Daily Telegraph claiming Katie Taylor’s fists are British

Britain’s Daily Telegraph has come under fire from the seething Irish Twitter contigent after claiming heroic boxer Katie Taylor was of English descent. The gaffe was soon retracted with the paper conceding  it was only the boxer’s fists and forearms that were British, and were happy to agree that the rest of her body was/is of Irish origin.

Taylor appearing in the Telegraph

“It was an honest mistake” stated editor Giles Charlesfort “She speaks English don’t she? I heard her, didn’t I? Plus she was in London at the time, wasn’t she?” he said.

“Apples and pears” he added.

The paper was forced to offer a retraction of sorts in today’s online afternoon edition, reading: “Though she is as Irish as bad tarmac pothole repair and ignorant bumpkins fighting in the streets, those Great British Fists really make her force to be reckoned with! A true blue champ fit to fight for the Queen herself and her glorious realm of eternal majesty. Rule Britannia in excelsis”. It was coerced into comment after heavyweight Irish celebs such as former Live at 3 anchor Thelma Mansfield, pop DJ Simon Young and bird illustrator Don Conroy weighed in to go ten rounds with the English press institution over the slip-up.

Conroy's sketch unfortunately rubbish and terrible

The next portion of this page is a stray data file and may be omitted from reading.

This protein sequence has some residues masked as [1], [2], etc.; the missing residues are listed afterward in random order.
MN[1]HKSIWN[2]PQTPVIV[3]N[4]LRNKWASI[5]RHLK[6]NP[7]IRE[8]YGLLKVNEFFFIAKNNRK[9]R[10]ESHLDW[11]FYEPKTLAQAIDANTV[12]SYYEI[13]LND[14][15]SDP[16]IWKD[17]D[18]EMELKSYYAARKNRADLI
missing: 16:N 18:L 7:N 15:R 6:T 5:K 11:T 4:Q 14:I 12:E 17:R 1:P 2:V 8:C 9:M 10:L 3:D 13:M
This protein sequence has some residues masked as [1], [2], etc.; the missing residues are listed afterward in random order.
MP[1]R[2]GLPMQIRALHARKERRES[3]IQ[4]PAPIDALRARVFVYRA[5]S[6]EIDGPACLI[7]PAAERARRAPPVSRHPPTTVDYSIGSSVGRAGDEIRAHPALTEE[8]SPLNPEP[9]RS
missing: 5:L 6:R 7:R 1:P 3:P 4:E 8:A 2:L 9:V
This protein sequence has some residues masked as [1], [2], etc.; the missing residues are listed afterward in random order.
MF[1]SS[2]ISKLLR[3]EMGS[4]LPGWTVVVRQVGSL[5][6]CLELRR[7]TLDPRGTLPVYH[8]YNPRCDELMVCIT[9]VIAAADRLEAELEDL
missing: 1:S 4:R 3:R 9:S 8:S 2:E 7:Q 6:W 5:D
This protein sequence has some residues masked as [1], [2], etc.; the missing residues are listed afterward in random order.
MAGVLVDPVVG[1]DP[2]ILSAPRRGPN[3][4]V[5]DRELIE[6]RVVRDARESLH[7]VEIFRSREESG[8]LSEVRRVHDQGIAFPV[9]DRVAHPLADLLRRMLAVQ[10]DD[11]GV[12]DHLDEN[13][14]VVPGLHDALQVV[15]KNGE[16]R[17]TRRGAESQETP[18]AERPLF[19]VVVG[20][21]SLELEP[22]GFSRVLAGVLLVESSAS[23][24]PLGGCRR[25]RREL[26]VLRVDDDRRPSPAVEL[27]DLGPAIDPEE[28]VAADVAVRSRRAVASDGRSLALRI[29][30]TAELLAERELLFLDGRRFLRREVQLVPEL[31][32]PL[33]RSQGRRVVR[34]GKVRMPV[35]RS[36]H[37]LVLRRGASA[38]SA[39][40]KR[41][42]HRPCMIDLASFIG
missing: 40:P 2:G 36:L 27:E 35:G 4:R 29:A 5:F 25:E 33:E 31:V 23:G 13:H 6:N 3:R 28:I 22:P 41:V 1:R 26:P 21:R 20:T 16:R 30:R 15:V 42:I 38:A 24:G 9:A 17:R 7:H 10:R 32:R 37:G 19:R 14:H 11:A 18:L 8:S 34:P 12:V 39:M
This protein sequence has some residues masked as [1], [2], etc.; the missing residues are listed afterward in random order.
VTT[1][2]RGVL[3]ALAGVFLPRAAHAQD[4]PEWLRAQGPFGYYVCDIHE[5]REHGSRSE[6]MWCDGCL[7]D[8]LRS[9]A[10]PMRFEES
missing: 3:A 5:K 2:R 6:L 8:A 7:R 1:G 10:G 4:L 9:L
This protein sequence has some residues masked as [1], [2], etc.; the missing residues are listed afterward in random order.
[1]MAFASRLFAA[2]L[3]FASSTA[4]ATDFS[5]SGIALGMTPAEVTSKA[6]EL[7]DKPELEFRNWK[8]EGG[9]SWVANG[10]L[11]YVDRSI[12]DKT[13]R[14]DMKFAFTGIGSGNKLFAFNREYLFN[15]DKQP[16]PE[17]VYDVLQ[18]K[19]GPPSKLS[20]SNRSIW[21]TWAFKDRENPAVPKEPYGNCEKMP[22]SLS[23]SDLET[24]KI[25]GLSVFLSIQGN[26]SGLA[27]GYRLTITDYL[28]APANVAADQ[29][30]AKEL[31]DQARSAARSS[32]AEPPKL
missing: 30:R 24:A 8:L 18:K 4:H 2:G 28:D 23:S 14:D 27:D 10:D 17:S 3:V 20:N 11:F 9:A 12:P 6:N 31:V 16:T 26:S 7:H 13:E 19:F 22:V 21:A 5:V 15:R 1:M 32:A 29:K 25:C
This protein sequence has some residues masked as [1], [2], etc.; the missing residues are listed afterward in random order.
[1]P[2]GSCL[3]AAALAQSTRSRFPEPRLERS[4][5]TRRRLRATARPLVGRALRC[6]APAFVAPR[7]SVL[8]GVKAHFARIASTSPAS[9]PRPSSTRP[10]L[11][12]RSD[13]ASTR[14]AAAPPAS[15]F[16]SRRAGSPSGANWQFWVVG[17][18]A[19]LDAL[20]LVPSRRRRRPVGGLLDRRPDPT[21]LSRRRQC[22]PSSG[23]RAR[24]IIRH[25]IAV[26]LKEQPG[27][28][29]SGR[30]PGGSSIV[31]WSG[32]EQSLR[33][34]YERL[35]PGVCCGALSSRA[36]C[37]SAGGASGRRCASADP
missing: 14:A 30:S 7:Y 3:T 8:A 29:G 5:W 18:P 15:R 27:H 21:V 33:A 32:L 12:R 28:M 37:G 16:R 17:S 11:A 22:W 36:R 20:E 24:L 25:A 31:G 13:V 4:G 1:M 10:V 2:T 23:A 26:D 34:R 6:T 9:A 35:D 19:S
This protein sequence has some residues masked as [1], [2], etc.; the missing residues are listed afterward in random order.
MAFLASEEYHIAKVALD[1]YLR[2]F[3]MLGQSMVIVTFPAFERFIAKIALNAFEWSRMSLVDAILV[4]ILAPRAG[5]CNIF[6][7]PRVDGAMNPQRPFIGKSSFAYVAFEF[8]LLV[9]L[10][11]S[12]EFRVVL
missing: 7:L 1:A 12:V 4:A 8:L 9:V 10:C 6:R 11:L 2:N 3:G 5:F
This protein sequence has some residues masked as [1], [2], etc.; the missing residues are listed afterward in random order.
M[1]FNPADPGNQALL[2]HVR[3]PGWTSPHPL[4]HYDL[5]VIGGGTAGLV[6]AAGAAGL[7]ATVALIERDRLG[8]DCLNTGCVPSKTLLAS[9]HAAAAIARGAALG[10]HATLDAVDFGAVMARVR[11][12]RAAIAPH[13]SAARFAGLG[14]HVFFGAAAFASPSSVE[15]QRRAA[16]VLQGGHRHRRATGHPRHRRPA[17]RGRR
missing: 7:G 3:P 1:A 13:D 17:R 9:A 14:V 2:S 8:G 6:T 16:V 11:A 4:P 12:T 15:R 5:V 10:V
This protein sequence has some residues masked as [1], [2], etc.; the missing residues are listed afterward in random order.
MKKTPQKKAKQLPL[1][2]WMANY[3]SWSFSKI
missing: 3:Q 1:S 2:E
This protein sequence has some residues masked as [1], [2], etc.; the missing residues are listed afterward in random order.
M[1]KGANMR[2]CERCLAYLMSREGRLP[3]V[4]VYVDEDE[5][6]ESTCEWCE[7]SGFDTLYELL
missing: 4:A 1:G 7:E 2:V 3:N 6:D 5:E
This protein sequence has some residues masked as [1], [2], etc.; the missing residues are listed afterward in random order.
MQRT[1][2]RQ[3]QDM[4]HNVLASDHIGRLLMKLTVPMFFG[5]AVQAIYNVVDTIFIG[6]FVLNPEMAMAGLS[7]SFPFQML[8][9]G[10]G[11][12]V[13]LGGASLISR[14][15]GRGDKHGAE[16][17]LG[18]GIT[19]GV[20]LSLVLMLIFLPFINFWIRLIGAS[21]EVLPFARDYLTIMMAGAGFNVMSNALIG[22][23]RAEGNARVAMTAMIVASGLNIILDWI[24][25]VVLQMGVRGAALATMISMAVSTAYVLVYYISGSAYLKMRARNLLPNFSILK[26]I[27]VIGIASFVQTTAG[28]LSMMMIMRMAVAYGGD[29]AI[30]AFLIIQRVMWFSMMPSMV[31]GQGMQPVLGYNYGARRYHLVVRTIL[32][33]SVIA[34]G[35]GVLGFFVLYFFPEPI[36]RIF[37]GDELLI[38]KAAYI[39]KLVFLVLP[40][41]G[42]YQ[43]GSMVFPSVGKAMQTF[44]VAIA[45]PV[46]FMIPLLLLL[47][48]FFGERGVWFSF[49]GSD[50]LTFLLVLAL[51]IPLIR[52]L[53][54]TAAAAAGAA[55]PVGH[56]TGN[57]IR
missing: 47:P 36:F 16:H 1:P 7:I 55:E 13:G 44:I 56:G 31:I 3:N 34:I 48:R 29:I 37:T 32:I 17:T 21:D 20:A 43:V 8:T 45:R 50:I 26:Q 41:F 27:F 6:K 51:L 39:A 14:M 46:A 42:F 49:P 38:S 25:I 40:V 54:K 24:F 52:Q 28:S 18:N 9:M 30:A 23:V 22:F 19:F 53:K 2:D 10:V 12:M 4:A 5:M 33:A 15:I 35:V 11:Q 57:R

“Ah come on! #DailyTelegraphbullshit” tweeted Mansfield, while Don Conroy linked a beautiful picture of an owl holding a sign reading “Telegraph R dickheds”(sic) which he had hastily rendered in charcoal. Unfortunately it transpired that he had worn his kestrel-training gloves while sketching, making it look absolutely terrible and shit.

Meanwhile, Australian newspaper group Fairfax Media was forced into an embarrassing apology after an article about Katie Taylor’s triumph over Britain’s Natasha Jonas in the Olympic boxing ring was branded as “lazy stereotyping” of the Irish and lazy sterotyping of themselves as racist myopic Australian morons.

It read: “Dark-haired, deep-eyed and engaging, Taylor is not what you’d expect in a fighting Irishwoman, nor is she surrounded by people who’d prefer a punch to a potato.”

The writer was unavailable for comment as he was busy at Fairfax Media putting shrimp on the barbie, shooing flies away from his facial area using a series of corks on a hat, calling the toilet a ‘dunnie’, drinking Fosters and travelling around in a kangaroo’s pouch.